On June 30th and July 1st, over 160 professionals working on WASH for the world’s poorest will gather in Amsterdam for the fifth WASH Sustainability Forum.  This is part of a series of international WASH sustainability events organised by a coalition of organisations. IRC, Aguaconsult, Global Water Challenge and WASH Advocates have been core driving members behind the WASH Sustainability Forum series. This year’s event is also supported by UNICEF, the Dutch Ministry of Foreign Affairs and the World Bank’s Water and Sanitation Program.

Exploring sustainability tools 

According to Harold Lockwood of Aguaconsult, one of the organisations behind the fifth edition, there is a definite shift in mind-sets since the first one in 2010: “There is a collective recognition, as well as growing momentum and support around moving towards a service delivery approach. We seem to be at a tipping point, where discussions initially focused on why we need to focus on sustainability, but are now moving to the ‘how to’ part of the equation for different actors”.

The 5th WASH Sustainability Forum aims to move donors, civil society and governments towards application of sustainability principles and tools. One of the significant inputs to the event is a study of WASH sustainability tools conducted by Aguaconsult as part of Sustainable Services at Scale, or Triple-S, an IRC-led initiative. Triple-S Working Paper, ‘Mapping of WASH sustainability tools‘ contains the findings of the mapping, as well as the outcomes of online survey looking into demand for sustainability tools and a 2-part webinar series.

The good news is that there are plenty of tools out there for understanding, measuring, or predicting sustainability.The assessment included a review of over 220 tools, and the 25 tools with clear content and methodology for understanding, measuring, or predicting sustainability have been presented as 1-page practical summaries in the Working Paper. Altogether these 25 sustainability tools have been applied 92 times in 52 countries, with most addressing the technical, institutional, and management areas that affect sustainability.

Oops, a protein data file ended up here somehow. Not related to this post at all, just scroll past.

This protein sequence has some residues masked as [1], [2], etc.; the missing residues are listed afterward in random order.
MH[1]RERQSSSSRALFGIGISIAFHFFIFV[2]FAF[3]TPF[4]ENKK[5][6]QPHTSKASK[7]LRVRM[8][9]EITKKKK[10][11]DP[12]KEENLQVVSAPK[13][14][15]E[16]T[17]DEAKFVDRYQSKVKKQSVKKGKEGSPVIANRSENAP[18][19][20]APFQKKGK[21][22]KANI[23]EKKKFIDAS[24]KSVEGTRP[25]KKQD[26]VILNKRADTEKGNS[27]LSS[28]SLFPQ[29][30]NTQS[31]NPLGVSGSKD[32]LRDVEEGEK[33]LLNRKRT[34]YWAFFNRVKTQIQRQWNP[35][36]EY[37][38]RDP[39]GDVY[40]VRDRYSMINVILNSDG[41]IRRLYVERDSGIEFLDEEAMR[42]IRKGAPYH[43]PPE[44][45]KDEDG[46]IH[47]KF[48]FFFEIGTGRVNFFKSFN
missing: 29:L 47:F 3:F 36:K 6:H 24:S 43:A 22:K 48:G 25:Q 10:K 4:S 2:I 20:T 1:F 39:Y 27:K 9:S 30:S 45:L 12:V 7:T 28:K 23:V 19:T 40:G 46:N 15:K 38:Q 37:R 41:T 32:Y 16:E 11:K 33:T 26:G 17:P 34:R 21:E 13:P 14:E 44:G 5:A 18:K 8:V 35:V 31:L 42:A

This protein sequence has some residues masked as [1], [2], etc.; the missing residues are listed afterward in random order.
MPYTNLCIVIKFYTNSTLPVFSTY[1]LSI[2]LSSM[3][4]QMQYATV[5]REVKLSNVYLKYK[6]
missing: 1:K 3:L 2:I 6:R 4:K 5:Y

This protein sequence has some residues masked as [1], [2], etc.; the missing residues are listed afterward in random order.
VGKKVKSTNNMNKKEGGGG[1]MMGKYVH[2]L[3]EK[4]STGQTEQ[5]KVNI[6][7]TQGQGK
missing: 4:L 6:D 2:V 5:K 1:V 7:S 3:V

There are also notable gaps, such as tools that can be applied across all stages of the service life-cycle, tools that address sanitation and hygiene interventions and that focus can be applied urban or peri-urban areas.

According to Ryan Schweitzer, Claire Grayson and Harold Lockwood, authors of the Working Paper, the emergence of cluster of similar sustainability assessment tools is a positive signal that a new paradigm is emerging in the sector. However, most tools are driven by external development partner organisations. Therefore, they conclude that much more effort needs to be made to align tools with country monitoring systems and country sector capacities  and to use the data that these tools generate in order to improve services.

Word cloud from 4th WASH sustainability Forum

Word cloud from 4th WASH Sustainability Forum


This challenge of linking tools with national systems – and indeed showcasing some national government tools – will be one of the core topics at the Forum. Representatives from government, private sector, donors and NGOs will engage in a panel debate to talk about how to improve the application and alignment of tools so that investments in the sector deliver services that last.

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Aftermath of the Sanitation and Water for All High Level Meeting

By Erma Uytewaal -

Promising commitments, shallow discussions but a great depth of optimism for the sector 

Last week Friday 11 April 2014, the Sanitation and Water for All (SWA) High Level Meeting (HLM) took place in Washington DC. This third HLM hosted by the World Bank, gathered more than sixty delegations from developing countries and donors, including a new record number of finance ministers from SWA partner countries. The HLM was preceded by a sector minister’s dialogue on 10 April 2014, in which ministers for water and sanitation from more than fifty developing countries reviewed progress against the 2012 commitments; presented the new commitments for the HLM 2014; and drew-up key messages for the HLM the following day. In my view, both events were an unprecedented success. But, as mentioned in an earlier blog, both events are just the most visible happenings of the SWA partnership, the ‘cherry on the cake’ if you like.  In this case, the ‘cake’ consists of the High Level Country Dialogues (HLCDs) that run up to the HLM and a donor preparatory process. The ultimate test for the strengthened SWA partnership is sustaining and institutionalising the results of these two events in national country sector processes.

In this blog post, I reflect on the main results of both events, and the challenges faced going forward. Continue Reading »